Elizabeth Brenner 2015-08-26 00:28:04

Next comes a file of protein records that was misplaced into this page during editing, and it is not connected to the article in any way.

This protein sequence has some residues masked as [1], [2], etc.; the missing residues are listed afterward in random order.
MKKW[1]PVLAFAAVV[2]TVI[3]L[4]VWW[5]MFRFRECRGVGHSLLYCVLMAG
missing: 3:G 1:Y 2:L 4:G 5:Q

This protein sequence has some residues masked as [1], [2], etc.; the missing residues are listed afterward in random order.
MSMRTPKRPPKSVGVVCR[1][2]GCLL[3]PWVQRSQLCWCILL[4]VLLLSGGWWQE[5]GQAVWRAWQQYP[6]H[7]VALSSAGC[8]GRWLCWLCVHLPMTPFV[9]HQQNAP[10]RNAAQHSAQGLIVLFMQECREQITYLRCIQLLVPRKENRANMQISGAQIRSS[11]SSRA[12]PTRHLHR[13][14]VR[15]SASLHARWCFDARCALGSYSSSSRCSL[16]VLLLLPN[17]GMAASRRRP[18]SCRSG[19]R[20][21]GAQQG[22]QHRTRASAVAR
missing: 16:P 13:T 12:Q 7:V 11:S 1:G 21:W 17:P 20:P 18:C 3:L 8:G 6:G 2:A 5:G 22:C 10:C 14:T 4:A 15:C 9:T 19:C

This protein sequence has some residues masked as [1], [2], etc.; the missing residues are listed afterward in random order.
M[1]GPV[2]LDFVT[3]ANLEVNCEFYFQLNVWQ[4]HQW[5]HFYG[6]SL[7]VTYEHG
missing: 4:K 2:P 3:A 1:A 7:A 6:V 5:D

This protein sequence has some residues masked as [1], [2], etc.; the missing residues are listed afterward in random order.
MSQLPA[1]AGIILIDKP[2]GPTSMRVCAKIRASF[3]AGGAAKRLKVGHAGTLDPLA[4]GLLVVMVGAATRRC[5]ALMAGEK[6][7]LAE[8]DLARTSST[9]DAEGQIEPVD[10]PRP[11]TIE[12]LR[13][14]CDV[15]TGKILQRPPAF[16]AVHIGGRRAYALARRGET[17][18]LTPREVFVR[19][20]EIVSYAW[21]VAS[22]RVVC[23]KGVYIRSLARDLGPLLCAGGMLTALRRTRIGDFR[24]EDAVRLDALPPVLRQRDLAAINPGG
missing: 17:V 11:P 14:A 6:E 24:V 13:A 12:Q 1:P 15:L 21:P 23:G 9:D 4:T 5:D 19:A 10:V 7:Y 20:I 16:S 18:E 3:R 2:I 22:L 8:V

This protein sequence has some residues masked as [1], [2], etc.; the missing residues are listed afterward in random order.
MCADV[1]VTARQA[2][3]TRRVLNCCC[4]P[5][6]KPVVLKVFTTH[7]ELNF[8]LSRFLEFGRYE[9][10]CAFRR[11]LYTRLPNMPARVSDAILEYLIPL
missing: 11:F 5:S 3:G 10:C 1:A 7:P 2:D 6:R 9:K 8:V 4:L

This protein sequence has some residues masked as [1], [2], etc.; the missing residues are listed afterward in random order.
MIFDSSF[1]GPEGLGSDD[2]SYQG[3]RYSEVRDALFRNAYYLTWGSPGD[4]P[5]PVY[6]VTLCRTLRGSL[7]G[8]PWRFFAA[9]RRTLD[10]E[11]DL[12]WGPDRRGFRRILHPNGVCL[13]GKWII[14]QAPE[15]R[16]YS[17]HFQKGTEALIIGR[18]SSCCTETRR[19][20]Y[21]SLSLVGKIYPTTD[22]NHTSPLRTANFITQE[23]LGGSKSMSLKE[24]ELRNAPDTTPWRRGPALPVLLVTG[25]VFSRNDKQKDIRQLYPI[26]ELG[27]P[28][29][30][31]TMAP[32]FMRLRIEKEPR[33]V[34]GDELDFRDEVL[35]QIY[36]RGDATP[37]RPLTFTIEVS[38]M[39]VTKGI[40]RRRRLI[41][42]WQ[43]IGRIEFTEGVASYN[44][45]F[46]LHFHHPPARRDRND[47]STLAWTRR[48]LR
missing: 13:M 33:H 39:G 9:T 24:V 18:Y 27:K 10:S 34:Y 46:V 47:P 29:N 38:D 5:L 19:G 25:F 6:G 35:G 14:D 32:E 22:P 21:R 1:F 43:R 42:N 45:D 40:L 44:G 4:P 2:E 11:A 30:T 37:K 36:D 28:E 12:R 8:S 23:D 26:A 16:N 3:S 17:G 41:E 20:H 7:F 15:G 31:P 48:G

Marriage for All The legal impact of Obergefell v. Hodges in Texas. “As the State itself makes marriage all the more precious by the significance it attaches to it, exclusion from that status has the effect of teaching that gays and lesbians are unequal in important respects. It demeans gays and lesbians for the State to lock them out of a central institution of the Nation’s society…. laws excluding same-sex couples from the marriage right impose stigma and injury of the kind prohibited by our basic charter.” —Justice Anthony Kennedy, Obergefell v. Hodges1 On June 26, 2015, the U.S. Supreme Court extended marriage equality nationwide. The decision, Obergefell v. Hodges, addressed two questions: whether the 14th Amendment requires states to license samesex marriage and whether a state must recognize a lawful same-sex marriage performed in another state. The court answered both questions in the affirmative, finding prohibitions on samesex marriage to violate principles of equal protection and the fundamental right to marriage. In doing so, it not only issued a directive to states requiring the issuance of marriage licenses to same-sex couples but also articulated a much broader principle: The constitutional guarantees of liberty, equal protection, and equal dignity extend to gay and lesbian people. The case arose out of four consolidated cases challenging state refusal to recognize same-sex marriage in Michigan, Kentucky, Tennessee, and Ohio. Obergefell, who married his partner of more than 20 years in Maryland, sued the state of Ohio for prohibiting him from being listed on his husband’s death certificate as his surviving spouse. Just 11 years ago, Massachusetts became the first state in the country to authorize same-sex marriage.2 In 2013, the U.S. Supreme Court ruled unconstitutional a portion of the federal Defense of Marriage Act that prohibited federal recognition of lawfully performed same-sex marriages.3 The ruling, United States v. Windsor, extended most federal benefits to samesex couples who were legally married in states recognizing marriage equality. Same-sex marriage is new to Texas and to much of the rest of the country; thus, much remains to be decided and resolved. It will largely fall to lawyers, judges, and legislators to address the consequent legal unknowns. This article discusses some of the impacts of the monumental ruling. Family Law Marriage. Perhaps the most obvious impact for attorneys and their clients is in the realm of family law. While samesex couples can now access numerous state benefits—from automatic inheritance rights to homestead protections— that were previously granted only to opposite-sex couples, fundamental questions about the marital relationship remain to be determined. For starters, is the Obergefell ruling prospective or retroactive? For many couples, the answer to this question will determine when the marital relationship began. This will, in turn, impact determinations of separate and community property with respect to same-sex couples. It is also relevant to determinations of benefits such as pensions and Social Security. This question becomes even more complex in the case of an alleged common-law or informal marriage. For a common-law marriage to be valid in Texas, the couple must (1) agree to be married; (2) represent themselves as married to others; and (3) live together as a married couple in Texas.4 Is it possible for a couple to meet these criteria when Texas prohibited their marriage? This question is already before the Travis County Probate Court. In February, Travis County Judge Guy Herman ruled that Texas’s same-sex marriage ban was unconstitutional, allowing the court to further consider whether a Travis County woman was informally married to her deceased partner. Parent-Child Relationships Adoption. Thousands of same-sex couples raise children in Texas. Obergefell does not immediately change the necessity for adoption to secure the parental rights of the nonbiological parent. Texas law presumes a man is the father of the child if he is married to the mother when the child is born.5 This marital presumption could also be applied to married lesbian couples. The question, however, is whether Texas courts will treat same-sex couples as they do opposite-sex couples. Other states addressing this issue differ in their approach. In May, the Massachusetts Supreme Judicial Court found that the presumption applied to a lesbian couple who was married at the time of the birth of the child.6 Less than two weeks later, a New York court ruled that the presumption was inapplicable because of the lack of a biological relationship between the nonbirth mother and the child.7 Until such issues are resolved in Texas, a nonbiological parent should not rely on the marital presumption but should continue to adopt to secure the legal parent-child relationship. Assisted reproduction. Under Texas law, “each intended parent” may enter into a gestational agreement to have a child through assisted reproduction. 8 For gestational agreements to be valid, the law requires for the intended parents to be married.9 Now that same-sex couples may wed, this presumably allows same-sex couples— male or female—to enter into gestational agreements with a third party. Employment Same-sex couples no longer have to leave the state to marry in order to access benefits and protections obtainable by other married couples under the Family and Medical Leave Act or Employee Retirement Income Security Act. Prior to Obergefell, the U.S. Department of Labor extended these protections to all same-sex married couples regardless of state of domicile.10 Texas still allows discrimination in employment and public accommodations based on sexual orientation or gender identity. Obergefell did not address Title VII of the Civil Rights Act or employment discrimination. However, less than one month following the Obergefell decision, the Equal Employment Opportunity Commission ruled that workplace discrimination based on sexual orientation is sex discrimination under Title VII and is therefore prohibited under federal law.11 Religious Objection to Same-Sex Marriage Immediately following the Obergefell ruling, a handful of Texas county clerks refused to issue marriage licenses, some citing conflicts with their religion. At least one county clerk resigned. Attorney General Ken Paxton issued a statement indicating that county clerks, their employees, and judges may, in some circumstances, refuse to issue marriage licenses to same-sex couples based on religious objections. Despite some concerns, most experts agree that the First Amendment protects decisions of clergy to marry— whether that marriage involves interfaith couples or same-sex couples. Moreover, the Texas Legislature enacted a bill this session that reaffirms the right of clergy to refuse to perform a marriage that would “violate a sincerely held religious belief.”12 On the other hand, when an individual acts in an official capacity on behalf of a governmental entity, such as a county clerk, he or she must comply with the law regardless of individual religious views. Several Texas county clerks, including Hood County Clerk Katie Lang, were sued following the Obergefell decision for failure to issue licenses to same-sex couples. Lang issued the marriage license shortly after the suit was filed. Litigation may inevitably arise as other entities, such as private businesses, seek religious exemptions from providing services to same-sex couples. For example, in two separate cases in Colorado13 and Oregon, 14 bakeries refused to serve same-sex couples because of religious objections to their marriage. The Oregon bakery was ordered to pay a fine after the couple filed a complaint with the Oregon Bureau of Labor and Industries.15 A Colorado appeals court affirmed the Colorado Civil Rights Commission’s decision finding the cake shop to have violated the state’s anti-discrimination law.16 Colorado and Oregon law prohibits discrimination based on sexual orientation in public accommodations. Texas does not have such a policy, nor does federal law. While Obergefell marks the beginning of nationally recognized samesex marriage, it is by no means the end of the legal discussion. Much remains to be resolved, but the principles of fairness and equal dignity guiding the Obergefell decision will undoubtedly shape the outcome of litigation to come. Notes Obergefell v. Hodges, ––– U.S. ––––, 135 S.Ct. 1039, 190 L.Ed.2d 908 (2015). Goodridge v. Dept. of Public Health, 798 N.E.2d 941 (Mass. 2003). United States v. Windsor, ––– U.S. ––––, 133 S.Ct. 2675, 2691, 186 L.Ed.2d 808 (2013). Tex. Fam. Code Ann. CODE ANN. §2.401(a)(West 2006). V.T.C.A., Family Code §160.204(a)(2). Minor, In re Adoption of, 471 Mass. 373, 29 N.E.3d 830 (2015). Paczkowski v. Paczkowski, 128 A.D. 3d 968 (2015). See Tex. Fam. Code Ann. §160.754 (West 2014). Id. http://www.dol.gov/whd/fmla/spouse/; http://www.dol.gov/ebsa/newsroom/tr13-04.html. http://www.eeoc.gov/decisions/0120133080.pdf. SB 2065, 84th Legislative Session (Texas 2015). Craig v. Masterpiece Cakeshop, Inc., 2015 WL 4760453 (2015). http://www.oregon.gov/boli/SiteAssets/pages/press/Sweet%20Cakes%20FO.pdf. Id. Craig v. Masterpiece Cakeshop, Inc., 2015 WL 4760453 (2015). ELIZABETH BRENNER is of counsel at Burns Anderson Jury & Brenner in Austin. Her practice includes estate planning, probate, and guardianship. She can be reached at email@example.com.